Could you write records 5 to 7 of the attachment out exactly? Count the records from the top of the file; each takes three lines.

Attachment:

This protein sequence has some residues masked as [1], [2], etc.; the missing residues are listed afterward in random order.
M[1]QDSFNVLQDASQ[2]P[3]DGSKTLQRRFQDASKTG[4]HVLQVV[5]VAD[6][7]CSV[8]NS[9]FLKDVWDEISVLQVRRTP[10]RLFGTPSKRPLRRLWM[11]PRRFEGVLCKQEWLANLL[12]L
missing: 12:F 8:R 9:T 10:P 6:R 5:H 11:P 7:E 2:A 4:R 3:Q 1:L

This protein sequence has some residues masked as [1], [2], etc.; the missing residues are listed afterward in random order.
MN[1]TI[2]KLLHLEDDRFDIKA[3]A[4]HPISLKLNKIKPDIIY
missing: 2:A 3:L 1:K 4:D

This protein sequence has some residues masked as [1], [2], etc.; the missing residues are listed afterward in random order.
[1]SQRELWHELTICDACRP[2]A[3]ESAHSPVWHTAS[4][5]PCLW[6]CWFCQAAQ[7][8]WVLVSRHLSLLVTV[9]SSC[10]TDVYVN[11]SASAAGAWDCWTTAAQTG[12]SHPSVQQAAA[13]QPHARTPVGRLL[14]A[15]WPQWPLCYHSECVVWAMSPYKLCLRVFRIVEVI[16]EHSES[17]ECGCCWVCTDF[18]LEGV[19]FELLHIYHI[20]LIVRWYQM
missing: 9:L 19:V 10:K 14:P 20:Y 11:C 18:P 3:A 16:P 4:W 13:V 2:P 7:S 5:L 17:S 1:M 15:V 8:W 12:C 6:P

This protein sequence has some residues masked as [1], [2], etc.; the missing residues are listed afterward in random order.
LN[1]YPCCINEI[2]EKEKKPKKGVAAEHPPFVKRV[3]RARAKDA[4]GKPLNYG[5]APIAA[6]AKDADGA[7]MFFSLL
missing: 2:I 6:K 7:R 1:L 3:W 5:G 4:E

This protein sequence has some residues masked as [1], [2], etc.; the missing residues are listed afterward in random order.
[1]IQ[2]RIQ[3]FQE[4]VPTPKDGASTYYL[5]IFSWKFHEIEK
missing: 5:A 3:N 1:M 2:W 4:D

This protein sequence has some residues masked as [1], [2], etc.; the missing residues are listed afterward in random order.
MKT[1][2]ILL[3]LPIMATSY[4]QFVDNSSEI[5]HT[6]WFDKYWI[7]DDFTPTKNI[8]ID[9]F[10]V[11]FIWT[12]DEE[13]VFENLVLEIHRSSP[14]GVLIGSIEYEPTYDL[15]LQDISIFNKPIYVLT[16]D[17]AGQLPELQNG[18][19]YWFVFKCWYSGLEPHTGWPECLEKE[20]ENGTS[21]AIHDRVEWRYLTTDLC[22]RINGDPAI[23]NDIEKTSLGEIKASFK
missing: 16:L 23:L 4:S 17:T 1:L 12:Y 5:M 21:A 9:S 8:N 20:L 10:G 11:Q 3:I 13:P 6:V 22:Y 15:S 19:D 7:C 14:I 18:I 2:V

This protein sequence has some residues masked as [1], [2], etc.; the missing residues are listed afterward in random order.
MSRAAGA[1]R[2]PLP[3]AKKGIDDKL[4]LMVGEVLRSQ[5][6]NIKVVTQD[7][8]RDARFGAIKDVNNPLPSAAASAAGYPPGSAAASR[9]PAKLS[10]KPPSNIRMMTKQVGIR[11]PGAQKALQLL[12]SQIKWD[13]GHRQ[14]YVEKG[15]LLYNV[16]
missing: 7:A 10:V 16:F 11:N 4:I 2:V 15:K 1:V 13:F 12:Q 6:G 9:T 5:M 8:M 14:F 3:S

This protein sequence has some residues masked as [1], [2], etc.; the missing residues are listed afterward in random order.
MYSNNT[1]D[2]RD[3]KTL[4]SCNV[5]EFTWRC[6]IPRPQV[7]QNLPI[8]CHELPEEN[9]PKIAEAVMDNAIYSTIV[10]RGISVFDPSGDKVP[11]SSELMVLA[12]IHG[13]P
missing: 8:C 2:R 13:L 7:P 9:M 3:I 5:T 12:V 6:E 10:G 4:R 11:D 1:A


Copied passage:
This protein sequence has some residues masked as [1], [2], etc.; the missing residues are listed afterward in random order.
[1]IQ[2]RIQ[3]FQE[4]VPTPKDGASTYYL[5]IFSWKFHEIEK
missing: 5:A 3:N 1:M 2:W 4:D

This protein sequence has some residues masked as [1], [2], etc.; the missing residues are listed afterward in random order.
MKT[1][2]ILL[3]LPIMATSY[4]QFVDNSSEI[5]HT[6]WFDKYWI[7]DDFTPTKNI[8]ID[9]F[10]V[11]FIWT[12]DEE[13]VFENLVLEIHRSSP[14]GVLIGSIEYEPTYDL[15]LQDISIFNKPIYVLT[16]D[17]AGQLPELQNG[18][19]YWFVFKCWYSGLEPHTGWPECLEKE[20]ENGTS[21]AIHDRVEWRYLTTDLC[22]RINGDPAI[23]NDIEKTSLGEIKASFK
missing: 16:L 23:L 4:S 17:T 1:L 12:Y 5:M 21:A 9:S 8:N 20:L 10:G 11:Q 3:I 13:P 6:V 22:Y 15:S 19:D 7:C 14:I 18:I 2:V

This protein sequence has some residues masked as [1], [2], etc.; the missing residues are listed afterward in random order.
MSRAAGA[1]R[2]PLP[3]AKKGIDDKL[4]LMVGEVLRSQ[5][6]NIKVVTQD[7][8]RDARFGAIKDVNNPLPSAAASAAGYPPGSAAASR[9]PAKLS[10]KPPSNIRMMTKQVGIR[11]PGAQKALQLL[12]SQIKWD[13]GHRQ[14]YVEKG[15]LLYNV[16]
missing: 7:A 10:V 16:F 11:N 4:I 2:V 15:K 1:V 13:F 12:Q 6:G 9:T 5:M 8:M 14:F 3:S